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I am working on an app that has an HttpListener. My goal is for the user to turn the listener off and on as they choose. I put the Listener in a new thread and I'm having a problem aborting that thread. I read somewhere that if you try to abort a thread that is in an unmanaged context, then as soon as it re-enters a managed context the ThreadAbortException will be fired. It appears that an HttpListener's GetContext() method is unmanaged because when I try to abort the thread nothing happens until I make a web request against my app. THEN the thread exits. The problem is when I attempt to kill the thread, I may start up the thread again later on the same port and an HttpListenerException goes off saying that the prefix is already registered.

How can I kill a cross thread HttpListener? Is there a managed alternative to GetContext() that will allow the thread to abort? Can I abort the thread in a way that unmanaged code will halt?

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1  
If possible, implement your HttpListener using the BeginGetContext() and EndGetContext() –  wgraham Jun 5 '13 at 18:00
    
Could you please post some code, that shows how you start the thread etc? - You can probably sneak in a CancellationToken somewhere, and whenever the user "turns" the listener off, you can call the Cancel method on CancellationToken - which have a continuation, that says it should call HttpListener.Stop(). –  ebb Jun 5 '13 at 18:01

3 Answers 3

You need to signal the thread to call HttpListener.Stop() and wait for the thread to finish by calling Thread.Join()

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So how do I signal the thread to call Stop()? –  Corey Ogburn Jun 5 '13 at 17:41
    
using a global variable. I'm assuming your listening thread is checking for incoming connections, so you might do something like: while(!shutdown){ //listen }; listener.Stop(); and in the signalling thread you would do: shutdown=true; listeningThread.Join(); –  matt-dot-net Jun 5 '13 at 17:45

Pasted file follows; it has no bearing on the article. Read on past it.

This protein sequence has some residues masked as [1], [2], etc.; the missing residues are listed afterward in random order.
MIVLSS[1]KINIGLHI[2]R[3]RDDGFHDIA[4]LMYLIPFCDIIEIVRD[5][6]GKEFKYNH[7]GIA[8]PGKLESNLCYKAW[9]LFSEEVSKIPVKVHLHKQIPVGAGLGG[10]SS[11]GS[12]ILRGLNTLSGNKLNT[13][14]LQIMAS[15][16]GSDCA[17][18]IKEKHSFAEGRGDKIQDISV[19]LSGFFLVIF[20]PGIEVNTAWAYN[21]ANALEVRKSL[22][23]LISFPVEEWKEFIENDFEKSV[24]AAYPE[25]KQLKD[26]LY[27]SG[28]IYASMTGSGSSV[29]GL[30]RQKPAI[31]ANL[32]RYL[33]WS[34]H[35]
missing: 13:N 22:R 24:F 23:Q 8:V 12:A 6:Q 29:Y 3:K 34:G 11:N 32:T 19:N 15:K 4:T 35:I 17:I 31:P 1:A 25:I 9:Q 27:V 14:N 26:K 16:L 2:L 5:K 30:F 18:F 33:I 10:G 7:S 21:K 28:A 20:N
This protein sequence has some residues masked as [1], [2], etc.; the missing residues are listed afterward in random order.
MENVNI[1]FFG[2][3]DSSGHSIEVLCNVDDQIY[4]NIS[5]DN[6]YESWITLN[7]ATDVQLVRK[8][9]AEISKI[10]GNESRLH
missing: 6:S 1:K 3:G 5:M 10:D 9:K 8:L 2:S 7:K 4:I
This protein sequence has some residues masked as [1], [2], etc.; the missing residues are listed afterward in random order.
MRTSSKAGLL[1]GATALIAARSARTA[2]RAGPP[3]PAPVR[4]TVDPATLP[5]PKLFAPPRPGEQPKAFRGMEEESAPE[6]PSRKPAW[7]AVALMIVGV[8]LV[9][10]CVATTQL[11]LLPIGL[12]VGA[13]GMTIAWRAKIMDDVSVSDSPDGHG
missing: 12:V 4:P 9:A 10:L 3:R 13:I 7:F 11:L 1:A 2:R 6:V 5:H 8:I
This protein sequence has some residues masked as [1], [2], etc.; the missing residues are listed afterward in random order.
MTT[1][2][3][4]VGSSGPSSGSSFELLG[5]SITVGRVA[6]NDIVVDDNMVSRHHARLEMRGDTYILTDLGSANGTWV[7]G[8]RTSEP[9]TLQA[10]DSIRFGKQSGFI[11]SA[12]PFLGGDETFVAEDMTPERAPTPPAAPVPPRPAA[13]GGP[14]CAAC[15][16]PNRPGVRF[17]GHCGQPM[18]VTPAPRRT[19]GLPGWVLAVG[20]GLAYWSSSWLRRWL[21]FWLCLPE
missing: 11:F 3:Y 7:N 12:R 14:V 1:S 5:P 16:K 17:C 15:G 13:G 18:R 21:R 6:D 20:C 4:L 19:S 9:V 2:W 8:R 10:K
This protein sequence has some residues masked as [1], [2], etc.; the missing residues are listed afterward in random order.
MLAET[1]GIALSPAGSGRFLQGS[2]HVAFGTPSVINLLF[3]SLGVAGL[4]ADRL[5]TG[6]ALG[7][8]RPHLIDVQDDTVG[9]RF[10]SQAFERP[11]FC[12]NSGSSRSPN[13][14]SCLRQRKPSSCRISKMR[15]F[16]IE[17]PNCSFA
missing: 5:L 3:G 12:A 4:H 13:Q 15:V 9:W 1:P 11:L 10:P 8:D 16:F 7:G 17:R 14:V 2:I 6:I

All you need to do is call stop on the listener. Since your listener thread is blocked on GetContext you will need to do this on another thread. IIRC this will cause GetContext to throw, so you will want to handle that exception and clean up. Calling Thread.Abort should be your last resort and wont cause the listener to stop listening until it is garbage collected anyway.

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What about something like:

public class XListener
{
    HttpListener listener;

    public XListener(string prefix)
    {
        listener = new HttpListener();
        listener.Prefixes.Add(prefix);
    }

    public void StartListen()
    {
        if (!listener.IsListening)
        {
            listener.Start();

            Task.Factory.StartNew(async () =>
            {
                while (true) await Listen(listener);
            }, TaskCreationOptions.LongRunning);

            Console.WriteLine("Listener started");
        }
    }

    public void StopListen()
    {
        if (listener.IsListening)
        {
            listener.Stop();
            Console.WriteLine("Listener stopped");
        }
    }

    private async Task Listen(HttpListener l)
    {
        try
        {
            var ctx = await l.GetContextAsync();

            var text = "Hello World";
            var buffer = Encoding.UTF8.GetBytes(text);

            using (var response = ctx.Response)
            {
                ctx.Response.ContentLength64 = buffer.Length;
                ctx.Response.OutputStream.Write(buffer, 0, buffer.Length);
            }
        }
        catch (HttpListenerException)
        {
            Console.WriteLine("screw you guys, I'm going home!");
        }
    }
}

Usage:

var x = new XListener("http://locahost:8080");

x.StartListen();
Thread.Sleep(500); // test purpose only

x.StopListen();
Thread.Sleep(500); // test purpose only

x.StartListen();

/* OUTPUT:
=> Listener started
=> Listener stopped
=> screw you guys, I'm going home!
=> Listener started */
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